Resolution approving $6.6 million for the Gigafy Mono project
Alternate resolution – rejected by a 3 to 2 vote – that would have included Lee Vining
CPUC staff presentation comparing the two alternatives
There’s a second bid for grant money to build a fiber to the home system in the San Bernardino County desert communities of Phelan, Piñon Hills, Oak Hills and West Cajon Valley, plus parts of Victorville and Hesperia. Yesterday, Ultimate Internet Access, Inc. (UIA) asked for a $21 million infrastructure subsidy from the California Advanced Services Fund CASF) for the project. It’s now competing directly with Race Telecommunications for the cash.
Last August, Race submitted a $48 million grant proposal, also for an FTTH build in that area. The two companies submitted nearly identical lists of census block groups, although their maps look somewhat different. Race is proposing to pass 10,028 homes at $8,000 total for each; UIA says it’ll hit 10,799 homes for $3,200. In both cases, 60% of that money would come from CASF.
One possible reason for the cost difference could be middle mile infrastructure. UIA says it’ll get its backhaul from Verizon and/or Charter. Race didn’t specify its middle mile plan in its public filing, but it usually wants to build or lease its own fiber lines that connect new projects with areas it already serves via CASF grants. For example Boron and Mojave, which are about 50 and 75 miles away respectively.
UIA is also active in the region. It’s received CASF subsidies for Helendale and Wrightwood, which are even closer.
The area has been redlined by Charter Communications, which has a video franchise there but hasn’t built out a digital system capable of providing broadband service. Verizon’s DSL service doesn’t hit the CPUC’s minimum speed of 6 Mbps down and 1.5 Mbps up, where it’s available at all.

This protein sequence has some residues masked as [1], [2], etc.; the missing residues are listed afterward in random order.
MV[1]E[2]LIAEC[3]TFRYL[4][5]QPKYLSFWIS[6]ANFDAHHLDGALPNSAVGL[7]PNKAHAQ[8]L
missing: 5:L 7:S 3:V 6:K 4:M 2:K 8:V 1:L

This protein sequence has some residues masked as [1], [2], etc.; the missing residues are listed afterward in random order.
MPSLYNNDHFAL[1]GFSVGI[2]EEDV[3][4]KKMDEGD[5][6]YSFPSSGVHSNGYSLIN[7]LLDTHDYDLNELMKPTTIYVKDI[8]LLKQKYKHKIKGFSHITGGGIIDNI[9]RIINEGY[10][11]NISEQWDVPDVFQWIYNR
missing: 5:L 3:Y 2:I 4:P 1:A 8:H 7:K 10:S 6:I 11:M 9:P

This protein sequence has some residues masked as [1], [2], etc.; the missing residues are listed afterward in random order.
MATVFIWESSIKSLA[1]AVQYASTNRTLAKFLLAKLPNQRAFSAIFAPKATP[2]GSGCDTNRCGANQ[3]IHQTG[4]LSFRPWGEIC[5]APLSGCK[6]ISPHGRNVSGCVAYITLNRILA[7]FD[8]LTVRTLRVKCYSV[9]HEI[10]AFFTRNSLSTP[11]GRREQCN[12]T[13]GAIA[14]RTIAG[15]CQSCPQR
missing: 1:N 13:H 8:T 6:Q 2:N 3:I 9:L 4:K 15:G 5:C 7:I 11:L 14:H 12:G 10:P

There have been previous CASF grant proposals that have overlapped to a degree, but none have been as directly competitive as these two. There’s a scoring system in the CASF program that’s intended to sort these things out, but there hasn’t been an apples-to-apples opportunity to put it to use. Not until yesterday anyway.
“Do the folks in Trona and Searles Valley that initially expressed strong support for this project, are they aware of this change?” asked commissioner Mike Florio as the California Public Utilities Commission considered a greatly trimmed fiber to the home project proposed for several high desert communities.
“No they are not, mostly likely they are not, unless they were attending today’s meeting and received the [revised] version”, replied Rob Wullenjohn, the CPUC staff manager who oversees the California Advanced Services Fund CASF). That revised version was posted on the CPUC’s website only the day before the meeting.
The change for people in Trona and Searles Valley is mighty drastic: they’ve been cut out of project due to a last minute market entry and protest by a wireless service provider.
The discussion then dove into procedural minutia, with the consensus being that because the cutback was the result of a decision by the applicant, Race Telecommunications, the only options were to approve it or not.
That’s not true. Commissioners also had the option of bumping it to a later meeting to give the hundreds of people living in Trona and Searles Valley a chance to express an opinion and learn more details about how the cut back came about.
Commissioner Catherine Sandoval said the door wasn’t permanently shut for them. “If we were to go ahead and approve this particular application…that it would actually would be helpful to any future work. This particular application will connect to Digital 395 and also take advantage of the previous CASF grant that we granted that Race built out in Boron”, she said.
The vote was 4 to 1 in favor of the chopped down version, with president Michael Picker voting no after expressing concerns about subscriber acquisition rates.
But the door is shut for now. Three smaller towns – Randsburg, Johannesburg, and Red Mountain – will get FTTH service, starting at $25 per month for symmetrical 25 Mbps service. Trona and Searles Valley will not.
No gigabit for you.
It’s still called the Five Mining Communities broadband project, but only three will be getting fiber to the home service, assuming the California Public Utilities Commission approves a $2 million California Advanced Services Fund (CASF) grant as currently drafted at its meeting tomorrow.